Work-related lower back pain is a common cause of occupational disability.
Lower back pain is one of the most common problems faced by workers in many industries. According to the U.S. Department of Labor, lower back pain accounts for a third of all work related musculoskeletal injuries resulting in occupational disability. An article published in the December edition of the Journal of Occupational and Environmental Medicine revealed that two thirds of the workers with low back pain report back to work within a month, however, as many as 17 percent experience occupational disability for up to six months. Seven percent experience occupational disability for six months or even longer.
The problem is that doctors who treat lower back pain claims often take little time to explain the anatomy of the back, and the treatment options available to the worker depending on the severity of the pain and symptoms, and how long these symptoms persist. A lumber strain or sprain from a trauma or overexertion on the hob can cause a severe spasm, which can render the worker unable to move without experiencing excruciating pain.
If the doctor spends less than a minute with the injured worker, and does not pay much attention to the pain, the patient may have no confidence in the diagnosis and prescribed treatment. Usually, the doctor would recommend a treatment plan, which may not require the worker stay off work long enough to warrant workers compensation benefits. In most cases, the doctor recommends a treatment plan consisting of medication for muscle spasm, anti-inflammatory medication, and six physical therapy sessions.
In many cases, injured workers feel that the attitude of the treating doctor is not caring enough, and in such cases, the healing process is also affected, because the patient is left thinking that the doctor is more concerned about cost savings than on providing proper treatment. Sometimes, the doctor may even question the injured worker’s intention to return to work, leaving the worker humiliated and demotivated.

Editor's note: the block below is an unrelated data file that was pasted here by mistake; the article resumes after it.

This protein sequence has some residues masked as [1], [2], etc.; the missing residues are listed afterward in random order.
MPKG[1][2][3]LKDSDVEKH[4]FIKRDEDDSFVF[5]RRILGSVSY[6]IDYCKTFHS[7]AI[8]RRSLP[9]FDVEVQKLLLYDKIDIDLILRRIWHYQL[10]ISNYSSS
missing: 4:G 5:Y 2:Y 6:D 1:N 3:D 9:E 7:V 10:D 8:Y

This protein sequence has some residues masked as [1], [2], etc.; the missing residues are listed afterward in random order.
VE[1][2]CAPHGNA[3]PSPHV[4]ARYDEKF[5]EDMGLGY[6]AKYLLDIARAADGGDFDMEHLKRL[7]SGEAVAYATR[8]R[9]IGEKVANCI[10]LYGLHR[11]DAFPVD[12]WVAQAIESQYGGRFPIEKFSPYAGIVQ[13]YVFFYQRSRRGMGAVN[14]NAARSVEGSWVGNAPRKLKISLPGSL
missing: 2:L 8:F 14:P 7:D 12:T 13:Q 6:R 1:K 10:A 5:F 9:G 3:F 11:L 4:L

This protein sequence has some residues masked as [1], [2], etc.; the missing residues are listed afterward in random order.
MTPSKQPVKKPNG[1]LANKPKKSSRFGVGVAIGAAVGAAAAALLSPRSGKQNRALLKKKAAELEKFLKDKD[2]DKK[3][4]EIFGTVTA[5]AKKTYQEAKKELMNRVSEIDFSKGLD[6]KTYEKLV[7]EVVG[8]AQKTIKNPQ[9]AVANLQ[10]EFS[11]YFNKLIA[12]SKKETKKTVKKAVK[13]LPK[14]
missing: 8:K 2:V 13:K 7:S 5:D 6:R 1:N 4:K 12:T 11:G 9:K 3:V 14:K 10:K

Unfortunately, there is no magical treatment for chronic low back pain, and it is often difficult to treat. Treatment typically involves pain and anti-inflammatory medication, epidural injections if required, physical therapy, and in severe cases, back surgery. Surgery is usually the last line of treatment, and is recommended only when all other types of treatments have failed. Unfortunately, not all workers may be good candidates for surgery, and they may have to live with significant pain and disability. If you are suffering from lower back bain, a caring doctor, who takes time to understand your condition, and then comes up with a treatment plan that best suits your condition can make a huge difference.
Workers Compensation for Lower Back Pain
If you have developed chronic back pain as a result of workplace trauma or overexertion, you may be entitled to Missouri workers compensation benefits. It is in your best interests to speak with an experienced attorney to ensure that your legal right to workers compensation are protected. Call (314) 361-4300 to schedule a free and private consultation.